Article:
The Handprints of Jasper Johns

November 20, 2011 – February 11, 2012

Jasper Johns ‘Hands’ (1961-2011)

Jasper Johns has been using his own handprint as an element in paintings, drawings, and prints for close to 50 years. This exhibition presents many of the lithographs and intaglios that demonstrate not only the wide variety of effects he has achieved through this deceptively simple device, but his mastery of printmaking techniques.

The first time Johns used his hands as a component of a work was in 1962, in four Study for Skin drawings. These were made by the artist covering his face and hands in oil and imprinting them on paper. Since these drawings were studies for a ‘rolled-out’ sculpture of a head, this first manifestation of the artist’s hands can be seen as incidental. However, later that year handprints appeared as focal points in several important paintings, including Diver, Land’s End, and Periscope (Hart Crane), as well as in large drawings.

Revisiting established subject matter is a hallmark of Johns’s sensibility: I like to repeat an image in another medium to see the play between the two: the image and the medium. A year after the Skin drawings, the artist began to explore the imprint theme in lithography at Tatyana Grosman’s Universal Limited Art Editions (ULAE), on Long Island (where he had made his first prints in 1960). The results were Hand – a ’test’ of whether oil or soap would be the best substance to transfer the impression of Johns’s skin to a lithographic stone; Hatteras, and two stones that were later realized as Skin with O’Hara Poem and Pinion.

Since then, Johns has periodically returned to the motif in both paintings and prints. This has included ‘rephrasing’ the themes of the 1962 paintings Land’s End and Periscope (Hart Crane) in lithographs at Gemini G.E.L. in Los Angeles and intaglios at London’s Petersburg Press; and making several large triptych intaglios at ULAE after the 1984 painting, Untitled (Red, Yellow, Blue).

Of note among the many ‘Savarin’-themed lithographs and monotypes in which hands make an appearance is the large monotype with a background of handprints in secondary colors — reminiscent of prehistoric cave painting; and the Savarin lithograph of 1981 that references Edvard Munch’s famous image (also a lithograph) Self-Portrait with Skeleton Arm, but with Johns’s ‘living’ arm in place of the skeletal one and a Savarin can replacing Munch’s likeness (Johns’s Savarins can be viewed as metaphorical self-portraits – the artist as his brushes – as well as still lifes).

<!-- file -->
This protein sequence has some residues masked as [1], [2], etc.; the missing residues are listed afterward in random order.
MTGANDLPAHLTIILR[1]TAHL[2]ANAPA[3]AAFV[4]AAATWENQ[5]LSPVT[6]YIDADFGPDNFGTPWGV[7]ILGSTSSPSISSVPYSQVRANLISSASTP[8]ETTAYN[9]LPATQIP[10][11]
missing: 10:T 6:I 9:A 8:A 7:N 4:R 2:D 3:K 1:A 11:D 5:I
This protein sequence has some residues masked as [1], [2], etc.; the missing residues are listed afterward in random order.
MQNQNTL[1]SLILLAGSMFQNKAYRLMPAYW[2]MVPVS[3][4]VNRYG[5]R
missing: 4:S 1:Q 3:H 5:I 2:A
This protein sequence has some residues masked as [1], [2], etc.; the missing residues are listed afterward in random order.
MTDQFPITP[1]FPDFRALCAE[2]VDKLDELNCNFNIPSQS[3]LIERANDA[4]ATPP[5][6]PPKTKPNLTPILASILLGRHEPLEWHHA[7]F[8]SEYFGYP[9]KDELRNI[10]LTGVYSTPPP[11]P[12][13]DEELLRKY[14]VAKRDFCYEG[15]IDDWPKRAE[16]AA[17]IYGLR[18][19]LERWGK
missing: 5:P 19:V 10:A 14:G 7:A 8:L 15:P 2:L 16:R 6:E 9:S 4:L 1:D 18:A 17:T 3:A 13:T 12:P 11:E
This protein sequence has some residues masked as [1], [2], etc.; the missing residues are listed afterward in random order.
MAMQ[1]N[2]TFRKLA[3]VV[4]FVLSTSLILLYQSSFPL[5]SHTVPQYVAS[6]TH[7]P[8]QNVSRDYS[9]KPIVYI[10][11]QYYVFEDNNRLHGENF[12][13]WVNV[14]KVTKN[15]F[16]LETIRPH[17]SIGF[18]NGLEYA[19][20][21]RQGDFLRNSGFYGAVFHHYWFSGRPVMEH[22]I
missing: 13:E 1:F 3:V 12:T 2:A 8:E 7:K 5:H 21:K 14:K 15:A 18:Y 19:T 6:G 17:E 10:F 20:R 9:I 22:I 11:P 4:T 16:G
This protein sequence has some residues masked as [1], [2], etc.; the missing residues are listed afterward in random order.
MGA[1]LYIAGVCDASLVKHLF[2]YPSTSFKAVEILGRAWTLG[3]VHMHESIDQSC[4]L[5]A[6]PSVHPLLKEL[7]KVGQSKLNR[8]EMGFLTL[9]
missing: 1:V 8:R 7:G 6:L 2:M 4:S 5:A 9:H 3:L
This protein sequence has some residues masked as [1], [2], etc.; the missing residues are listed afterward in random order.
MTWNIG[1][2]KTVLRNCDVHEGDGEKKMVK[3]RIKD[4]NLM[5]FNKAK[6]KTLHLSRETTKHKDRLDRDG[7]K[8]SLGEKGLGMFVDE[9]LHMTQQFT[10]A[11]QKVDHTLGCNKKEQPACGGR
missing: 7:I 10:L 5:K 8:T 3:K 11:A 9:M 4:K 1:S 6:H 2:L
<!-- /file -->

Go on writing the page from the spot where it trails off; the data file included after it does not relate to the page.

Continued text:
An intriguing recent use of hand imagery can be found in Fragment of a Letter (2010), an intaglio diptych that contains the same excerpt of a letter from Vincent Van Gogh to his colleague Emile Bernard in each panel — but the words on the left-hand side have been rendered in sign language, in a multiplicity of miniature, gesturing hands, and Johns has ‘signed’ (in two senses) his full name in larger versions of the hand symbols in rectangles mirrored in the respective panels. There is a large handprint at the bottom of the right-hand panel, reflecting Van Gogh’s signoff to his friend with a ‘handshake’.

These elements are much more literal than Johns usually allows, but the ‘farewell’ handprint is still somewhat enigmatic, regardless of the presumed textual equivalent. The hands in the artist’s other prints project outright ambiguousness. They may be imagined as suggesting a greeting, or symbolizing peace or friendship, or indicating a warning or admonition, or signaling distress, or more than one of these at once; or something else entirely, including functioning as neutral embellishment. They do not elucidate the works they are a part of, but enhance the inherent mystery of the whole.

Tony Towle


Jasper Johns was born in Augusta, Georgia, in 1930 and grew up in South Carolina. He came to New York at 18, determined to be an artist. In 1954, Johns made the decision to destroy his existing body of work and start over. This led to painting the targets, American flags, numerals, and other “things the mind already knows” that became his signature subjects.

Johns made an impact on the New York art world with his first one-person exhibition, at the Leo Castelli Gallery in 1958. Some found his paintings baffling or offensive, but others understood their significance. Alfred Barr of the Museum of Modern Art was of the latter opinion, and purchased four works from the show for MoMA’s col- lection. The artist’s reputation has grown steadily from that point on.

There has been critical debate about categorizing Johns (often paired with his friend and colleague from the early years, Robert Rauschenberg) as he made his mark on the scene at a time when Abstract Expressionism was peaking, and shortly before such artists as Andy Warhol, Roy Lichtenstein, and James Rosenquist had developed indi- vidual styles that collectively would come to be called Pop Art.

In retrospect, it is clear that Johns always transcended category. He neither “finished off” Abstract Expressionism nor ushered in Pop, but could be considered — with his painterly brush strokes that exist for themselves on the one hand and the use of mundane objects on the other — as a bridge between the two. In any case, Jasper Johns has long been recognized as one of the most consummate and influential artists of our time.

Photo Credits:
P. Crommelynck
John Lund
Hugo Maertens

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